After Abhinav Bindra shot himself into the history books by clinching India's first individual Olympic gold medal in the 10m air rifle event at the 2008 Beijing Olympics, a slew of youngsters across the country took to the sport.
Unfortunately though, not too many promising new faces went on to achieve any significant glory thereafter. According to former national champion shooter Vishwajeet Shinde, there are two reasons for this.
“The first is lack of infrastructure and the second is the monotonous nature in which the sport is introduced to newcomers. I hope to change both these scenarios,” Shinde told MiD DAY at the Ajmera i-Land shooting academy in Wadala yesterday, where he is head of shooting operations. World champion shooter Anjali Bhagwat will be formally inaugurating the range on February 15 after which it will be thrown open to the general public.
“On my part, I have tried to help introduce new shooting ranges across Mumbai. And today the city boasts of four or five good ranges besides the Maharashtra Rifle Association Range in Worli. To tackle the second problem, I want to make shooting fun,” added 2010 World Railway Champion (Poland), who has a plan.
Catch them young
“Shooting can be taken up by kids from the age of 12 years and above. This is a young and exciting age, so instead of shooting boring standard targets, which most youngsters are never able to hit initially, I want to introduce colourful targets — like small animal cut-outs, cartoon characters, etc. The targets could fall off the line each time a kid hits it, adding to the excitement,” explained Shinde, who is a ‘C’ certified coach with world shooting body ISSF.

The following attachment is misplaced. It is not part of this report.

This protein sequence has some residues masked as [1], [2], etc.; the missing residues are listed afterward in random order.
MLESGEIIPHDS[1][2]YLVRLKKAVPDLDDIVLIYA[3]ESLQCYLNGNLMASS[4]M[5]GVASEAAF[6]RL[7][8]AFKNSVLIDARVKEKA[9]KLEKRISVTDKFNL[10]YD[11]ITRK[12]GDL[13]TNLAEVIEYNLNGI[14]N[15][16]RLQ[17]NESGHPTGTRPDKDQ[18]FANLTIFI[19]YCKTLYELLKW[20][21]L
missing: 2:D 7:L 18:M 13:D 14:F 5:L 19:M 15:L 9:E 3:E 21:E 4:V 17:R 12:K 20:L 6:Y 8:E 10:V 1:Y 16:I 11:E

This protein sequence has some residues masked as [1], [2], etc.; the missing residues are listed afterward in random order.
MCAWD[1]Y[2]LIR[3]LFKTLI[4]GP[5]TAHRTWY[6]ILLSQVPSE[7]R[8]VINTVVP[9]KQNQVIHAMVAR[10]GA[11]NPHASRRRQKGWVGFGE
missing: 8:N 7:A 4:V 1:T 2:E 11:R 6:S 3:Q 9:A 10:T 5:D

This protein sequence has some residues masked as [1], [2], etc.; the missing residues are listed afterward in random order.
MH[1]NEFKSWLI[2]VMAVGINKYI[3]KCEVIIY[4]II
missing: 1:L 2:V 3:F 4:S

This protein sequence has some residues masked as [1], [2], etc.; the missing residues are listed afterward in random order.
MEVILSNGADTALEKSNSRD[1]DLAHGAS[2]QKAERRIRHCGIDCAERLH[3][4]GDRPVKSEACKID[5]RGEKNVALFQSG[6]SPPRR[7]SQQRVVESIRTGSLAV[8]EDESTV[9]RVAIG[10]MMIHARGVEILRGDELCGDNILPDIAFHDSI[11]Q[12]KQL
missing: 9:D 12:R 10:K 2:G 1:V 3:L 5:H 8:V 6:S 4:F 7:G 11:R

The idea seems to be working too, as this little anecdote suggests. “Once there was this young gentleman (trainee) whose wife wanted to desperately meet the instructor. When I asked her why, she said ‘my husband never wakes up before 10am otherwise, but ever since he’s joined your shooting classes, he’s up at 7am and off to the range. So, I came here to check because I thought his instructor must be an attractive woman’.
Unless you forge a fun bond between the subject and the gun, shooting will not succeed,” explained Shinde, a Shiv Chhatrapati Awardee who is also coach-cum-advisor of the state’s shooting body.
If enjoyed, shooting can be addictive and proof of this is former India cricketer and 1983 World Cup-winner Balwinder Singh Sandhu, who is a regular at the Wadala range, which is right next door to the cricket academy he heads. Sandhu agreed with every word Shinde uttered. “I’m hooked on to shooting because I’ve hit close to bullseye. Else, it’s easy to fail, get fed-up and quit,” he said.
Cheap & fun
Shinde is confident that will never happen at his five-lane air rifle range here, given the innovative curriculum he’s lined up. “The idea is to promote shooting as a cheap sport, and promoters Sports Gurukul MD Jay Shah has assured affordable access to the sport to ensure maximum people take to it. Today, we have one champion from a few 100-odd shooters in the city. If this number can swell to 10,000, it will mean more scope for producing Olympic champs like Bindra, (Gagan) Narang and Vijay (Kumar),” said Shinde.